World Cup 2014: Eden Hazard plays down accolades ahead of Belgium vs Russia

Chelsea forward wants to improve his game

Eden Hazard set something of a tone for Sunday, by specifically saying he didn’t deserve a certain status.

Belgian manager Marc Wilmots had praised the Chelsea forward as potentially being “one of the best five players in the world”, in a clear departure from his measured attempts to downplay so much of the hype around his squad. It was also in defiance of some of the debate around Hazard, given that he is still seen as someone who doesn’t fully replicate his club form for his country.

“To be honest, I don’t think I deserve it at the moment,” Hazard said. “To be thought of as one of the best five in the world, I would need to score more goals for a start. I would really need to score almost every game because that is what the best players in the world - like [Leo] Messi and [Cristiano] Ronaldo - do every season.

“I can definitely play better and we can also play better as a group.”


Meeting expectation and rectifying reputations are really what this fixture is all about. On the one side are a Russian team who remain among the game's great underachievers, and a manager in Fabio Capello who still has international football as the single minimal entry on a magnificent CV. Both are seeking to make amends.

Of all the European countries to have won a trophy, Russia have gone on the longest drought, one even worse than England’s. It is 54 years since the old Soviet Union won the European Championships, and the modern Russia have never got out of a group stage of the World Cup.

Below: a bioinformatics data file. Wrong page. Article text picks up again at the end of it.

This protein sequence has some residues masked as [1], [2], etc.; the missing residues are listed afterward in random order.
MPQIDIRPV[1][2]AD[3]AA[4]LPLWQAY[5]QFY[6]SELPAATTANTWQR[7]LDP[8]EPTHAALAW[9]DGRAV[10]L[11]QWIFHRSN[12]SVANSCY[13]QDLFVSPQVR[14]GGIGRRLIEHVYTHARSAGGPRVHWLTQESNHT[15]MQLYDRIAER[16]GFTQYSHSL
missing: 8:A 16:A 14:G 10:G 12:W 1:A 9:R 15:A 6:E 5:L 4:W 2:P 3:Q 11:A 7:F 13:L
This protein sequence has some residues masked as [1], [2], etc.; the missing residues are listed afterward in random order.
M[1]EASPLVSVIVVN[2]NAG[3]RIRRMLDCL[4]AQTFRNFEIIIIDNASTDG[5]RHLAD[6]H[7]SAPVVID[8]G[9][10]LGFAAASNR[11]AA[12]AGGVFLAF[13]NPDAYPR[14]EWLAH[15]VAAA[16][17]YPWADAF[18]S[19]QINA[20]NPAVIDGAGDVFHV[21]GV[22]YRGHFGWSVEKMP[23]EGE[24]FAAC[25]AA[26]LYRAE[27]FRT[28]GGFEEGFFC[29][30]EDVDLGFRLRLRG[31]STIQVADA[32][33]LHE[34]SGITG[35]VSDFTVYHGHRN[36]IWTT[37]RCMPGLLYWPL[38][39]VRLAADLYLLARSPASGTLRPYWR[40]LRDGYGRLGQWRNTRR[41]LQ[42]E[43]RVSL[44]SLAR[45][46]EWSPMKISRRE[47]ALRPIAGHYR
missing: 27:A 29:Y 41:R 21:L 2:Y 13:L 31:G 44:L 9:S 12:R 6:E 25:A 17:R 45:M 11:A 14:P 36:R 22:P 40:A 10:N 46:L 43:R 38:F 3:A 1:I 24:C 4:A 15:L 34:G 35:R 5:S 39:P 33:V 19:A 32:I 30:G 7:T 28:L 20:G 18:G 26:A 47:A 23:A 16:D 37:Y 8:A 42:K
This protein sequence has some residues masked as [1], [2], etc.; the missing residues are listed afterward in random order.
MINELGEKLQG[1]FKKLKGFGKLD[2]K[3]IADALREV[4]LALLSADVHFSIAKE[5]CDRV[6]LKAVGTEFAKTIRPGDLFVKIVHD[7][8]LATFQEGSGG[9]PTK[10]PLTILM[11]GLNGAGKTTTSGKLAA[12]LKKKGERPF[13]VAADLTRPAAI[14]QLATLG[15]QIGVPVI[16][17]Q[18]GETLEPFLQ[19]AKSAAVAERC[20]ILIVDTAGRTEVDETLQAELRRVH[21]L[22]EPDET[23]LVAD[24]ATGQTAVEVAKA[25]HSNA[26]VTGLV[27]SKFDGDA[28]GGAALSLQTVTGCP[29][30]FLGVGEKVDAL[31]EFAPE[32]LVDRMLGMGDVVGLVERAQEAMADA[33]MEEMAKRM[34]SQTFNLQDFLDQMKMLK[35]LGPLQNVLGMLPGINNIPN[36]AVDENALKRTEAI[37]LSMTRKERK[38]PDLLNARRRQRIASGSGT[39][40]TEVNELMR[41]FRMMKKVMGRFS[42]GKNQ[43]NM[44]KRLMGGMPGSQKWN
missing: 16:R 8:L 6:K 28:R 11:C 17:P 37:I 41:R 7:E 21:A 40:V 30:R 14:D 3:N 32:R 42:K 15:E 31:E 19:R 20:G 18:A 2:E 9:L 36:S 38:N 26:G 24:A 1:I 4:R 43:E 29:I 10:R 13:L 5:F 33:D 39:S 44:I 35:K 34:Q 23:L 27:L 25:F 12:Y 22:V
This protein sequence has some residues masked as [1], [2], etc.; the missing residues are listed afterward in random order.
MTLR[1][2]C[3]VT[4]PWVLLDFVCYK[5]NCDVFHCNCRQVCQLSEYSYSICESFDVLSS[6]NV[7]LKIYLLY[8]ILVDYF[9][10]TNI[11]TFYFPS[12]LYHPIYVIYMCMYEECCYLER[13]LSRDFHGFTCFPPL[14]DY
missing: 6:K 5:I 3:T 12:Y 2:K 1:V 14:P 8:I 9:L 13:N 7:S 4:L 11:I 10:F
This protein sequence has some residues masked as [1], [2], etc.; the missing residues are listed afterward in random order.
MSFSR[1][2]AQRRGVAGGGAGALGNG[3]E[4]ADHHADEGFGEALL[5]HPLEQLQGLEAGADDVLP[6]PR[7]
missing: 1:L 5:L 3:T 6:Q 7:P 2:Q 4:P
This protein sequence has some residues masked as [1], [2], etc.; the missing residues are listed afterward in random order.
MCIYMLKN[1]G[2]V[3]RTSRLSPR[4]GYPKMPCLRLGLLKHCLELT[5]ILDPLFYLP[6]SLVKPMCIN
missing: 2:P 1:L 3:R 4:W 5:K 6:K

Capello has meanwhile won every club trophy that matters, but managed virtually nothing in the international game. A first-round exit in Brazil would make his last-16 elimination with England in 2010 look even worse. Russia’s opening 1-1 draw against Korea was hardly reassuring, and leaves them needing a result in Belo Horizonte.

Belgium’s requirements are not so great after the 2-1 victory over Algeria but that very match almost deepened the debate about their exact ability. On the one hand, they looked so flat against a notionally poor side, as all the expectation seemed to get to them. On the other, they then rallied superbly when the pressure was at its greatest to produce a win of character. Either way, it was still difficult to escape the feeling that they remain a collection of individuals.

This fixture will tell a lot, but Hazard believes the Algeria win will release them.

“We try every day to improve and to make our country proud, and that’s what we will do again against Russia. They are a strong team and it will be another really big test for us. But winning our first match has given us confidence. I think we will go out there feeling good and relaxed. And if we play to our best, I think the fans here will enjoy watching us."

His mood could be key, not least against a defence as durable as one fashioned by Capello. In the first game, it was as if Hazard was too isolated. He needs to take centre stage. Everyone involved in this game needs to make a significant statement.

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